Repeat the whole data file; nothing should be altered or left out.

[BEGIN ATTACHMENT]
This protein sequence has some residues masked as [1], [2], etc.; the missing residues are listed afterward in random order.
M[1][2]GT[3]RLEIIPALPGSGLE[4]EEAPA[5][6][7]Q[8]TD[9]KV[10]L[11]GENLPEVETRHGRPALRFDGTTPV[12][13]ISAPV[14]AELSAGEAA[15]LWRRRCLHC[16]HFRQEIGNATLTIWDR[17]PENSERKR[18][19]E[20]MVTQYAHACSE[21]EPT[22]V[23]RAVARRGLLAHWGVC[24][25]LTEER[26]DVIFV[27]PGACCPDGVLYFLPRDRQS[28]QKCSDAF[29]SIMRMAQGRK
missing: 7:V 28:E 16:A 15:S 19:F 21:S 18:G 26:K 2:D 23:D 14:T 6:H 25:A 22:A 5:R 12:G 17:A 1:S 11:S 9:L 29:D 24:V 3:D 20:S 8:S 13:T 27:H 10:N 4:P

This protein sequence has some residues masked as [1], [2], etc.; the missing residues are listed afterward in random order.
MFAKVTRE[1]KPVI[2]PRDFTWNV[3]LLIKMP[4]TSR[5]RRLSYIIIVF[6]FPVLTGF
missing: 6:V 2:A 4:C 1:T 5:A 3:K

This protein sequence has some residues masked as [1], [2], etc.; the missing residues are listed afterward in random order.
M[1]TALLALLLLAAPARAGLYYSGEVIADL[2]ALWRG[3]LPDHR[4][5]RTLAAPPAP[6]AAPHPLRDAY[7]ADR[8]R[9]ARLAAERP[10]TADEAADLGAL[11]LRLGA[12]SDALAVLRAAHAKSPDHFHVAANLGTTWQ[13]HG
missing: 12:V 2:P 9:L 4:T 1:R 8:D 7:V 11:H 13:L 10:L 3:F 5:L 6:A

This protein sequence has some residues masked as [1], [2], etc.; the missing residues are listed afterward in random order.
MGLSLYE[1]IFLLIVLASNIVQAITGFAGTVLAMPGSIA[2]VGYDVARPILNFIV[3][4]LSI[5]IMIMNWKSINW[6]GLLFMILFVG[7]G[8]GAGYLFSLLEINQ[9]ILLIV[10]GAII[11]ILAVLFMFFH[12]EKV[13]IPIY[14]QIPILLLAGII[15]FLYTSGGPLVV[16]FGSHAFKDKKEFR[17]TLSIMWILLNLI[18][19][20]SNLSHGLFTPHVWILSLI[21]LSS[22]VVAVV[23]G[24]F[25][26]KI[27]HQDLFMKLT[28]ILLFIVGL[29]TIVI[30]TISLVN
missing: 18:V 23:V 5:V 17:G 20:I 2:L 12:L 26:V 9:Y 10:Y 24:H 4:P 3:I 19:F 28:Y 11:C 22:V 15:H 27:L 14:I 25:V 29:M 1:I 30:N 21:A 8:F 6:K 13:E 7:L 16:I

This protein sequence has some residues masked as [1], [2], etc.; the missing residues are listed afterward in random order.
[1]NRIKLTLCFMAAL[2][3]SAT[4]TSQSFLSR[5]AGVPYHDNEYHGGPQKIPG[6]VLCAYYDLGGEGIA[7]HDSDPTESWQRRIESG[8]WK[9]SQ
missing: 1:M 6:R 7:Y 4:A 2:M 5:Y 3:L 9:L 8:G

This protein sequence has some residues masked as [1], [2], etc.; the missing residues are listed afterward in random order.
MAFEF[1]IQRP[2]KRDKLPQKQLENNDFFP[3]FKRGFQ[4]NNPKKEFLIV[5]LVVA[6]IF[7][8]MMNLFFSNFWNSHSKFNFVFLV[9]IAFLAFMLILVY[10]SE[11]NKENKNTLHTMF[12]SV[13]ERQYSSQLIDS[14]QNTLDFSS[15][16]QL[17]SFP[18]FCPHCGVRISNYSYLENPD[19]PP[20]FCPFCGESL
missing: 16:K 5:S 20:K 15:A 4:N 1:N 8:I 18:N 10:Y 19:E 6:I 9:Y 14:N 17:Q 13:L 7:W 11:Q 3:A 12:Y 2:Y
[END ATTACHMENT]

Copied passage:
This protein sequence has some residues masked as [1], [2], etc.; the missing residues are listed afterward in random order.
M[1][2]GT[3]RLEIIPALPGSGLE[4]EEAPA[5][6][7]Q[8]TD[9]KV[10]L[11]GENLPEVETRHGRPALRFDGTTPV[12][13]ISAPV[14]AELSAGEAA[15]LWRRRCLHC[16]HFRQEIGNATLTIWDR[17]PENSERKR[18][19]E[20]MVTQYAHACSE[21]EPT[22]V[23]RAVARRGLLAHWGVC[24][25]LTEER[26]DVIFV[27]PGACCPDGVLYFLPRDRQS[28]QKCSDAF[29]SIMRMAQGRK
missing: 7:V 28:E 16:A 15:S 19:F 21:S 18:G 26:K 2:D 23:D 14:T 6:H 25:A 22:A 5:R 12:G 17:A 1:S 11:S 9:L 29:D 24:V 3:D 20:S 8:S 13:T 27:H 10:N 4:P

This protein sequence has some residues masked as [1], [2], etc.; the missing residues are listed afterward in random order.
MFAKVTRE[1]KPVI[2]PRDFTWNV[3]LLIKMP[4]TSR[5]RRLSYIIIVF[6]FPVLTGF
missing: 6:V 2:A 4:C 1:T 5:A 3:K

This protein sequence has some residues masked as [1], [2], etc.; the missing residues are listed afterward in random order.
M[1]TALLALLLLAAPARAGLYYSGEVIADL[2]ALWRG[3]LPDHR[4][5]RTLAAPPAP[6]AAPHPLRDAY[7]ADR[8]R[9]ARLAAERP[10]TADEAADLGAL[11]LRLGA[12]SDALAVLRAAHAKSPDHFHVAANLGTTWQ[13]HG
missing: 12:V 2:P 9:L 4:T 1:R 8:D 7:V 11:H 13:L 10:L 3:F 5:L 6:A

This protein sequence has some residues masked as [1], [2], etc.; the missing residues are listed afterward in random order.
MGLSLYE[1]IFLLIVLASNIVQAITGFAGTVLAMPGSIA[2]VGYDVARPILNFIV[3][4]LSI[5]IMIMNWKSINW[6]GLLFMILFVG[7]G[8]GAGYLFSLLEINQ[9]ILLIV[10]GAII[11]ILAVLFMFFH[12]EKV[13]IPIY[14]QIPILLLAGII[15]FLYTSGGPLVV[16]FGSHAFKDKKEFR[17]TLSIMWILLNLI[18][19][20]SNLSHGLFTPHVWILSLI[21]LSS[22]VVAVV[23]G[24]F[25][26]KI[27]HQDLFMKLT[28]ILLFIVGL[29]TIVI[30]TISLVN
missing: 18:V 23:V 5:V 17:G 20:I 2:L 12:L 26:V 9:Y 10:Y 24:H 4:P 3:I 19:F 28:Y 11:C 22:V 15:H 27:L 14:I 25:V 29:M 1:I 30:N 21:A 8:F 6:K 13:E 7:L 16:I

This protein sequence has some residues masked as [1], [2], etc.; the missing residues are listed afterward in random order.
[1]NRIKLTLCFMAAL[2][3]SAT[4]TSQSFLSR[5]AGVPYHDNEYHGGPQKIPG[6]VLCAYYDLGGEGIA[7]HDSDPTESWQRRIESG[8]WK[9]SQ
missing: 1:M 6:R 7:Y 4:A 2:M 5:Y 3:L 9:L 8:G

This protein sequence has some residues masked as [1], [2], etc.; the missing residues are listed afterward in random order.
MAFEF[1]IQRP[2]KRDKLPQKQLENNDFFP[3]FKRGFQ[4]NNPKKEFLIV[5]LVVA[6]IF[7][8]MMNLFFSNFWNSHSKFNFVFLV[9]IAFLAFMLILVY[10]SE[11]NKENKNTLHTMF[12]SV[13]ERQYSSQLIDS[14]QNTLDFSS[15][16]QL[17]SFP[18]FCPHCGVRISNYSYLENPD[19]PP[20]FCPFCGESL
missing: 16:K 5:S 20:K 15:A 4:N 1:N 8:I 18:N 10:Y 19:E 6:I 9:Y 14:N 17:Q 13:L 7:W 11:Q 3:A 12:Y 2:Y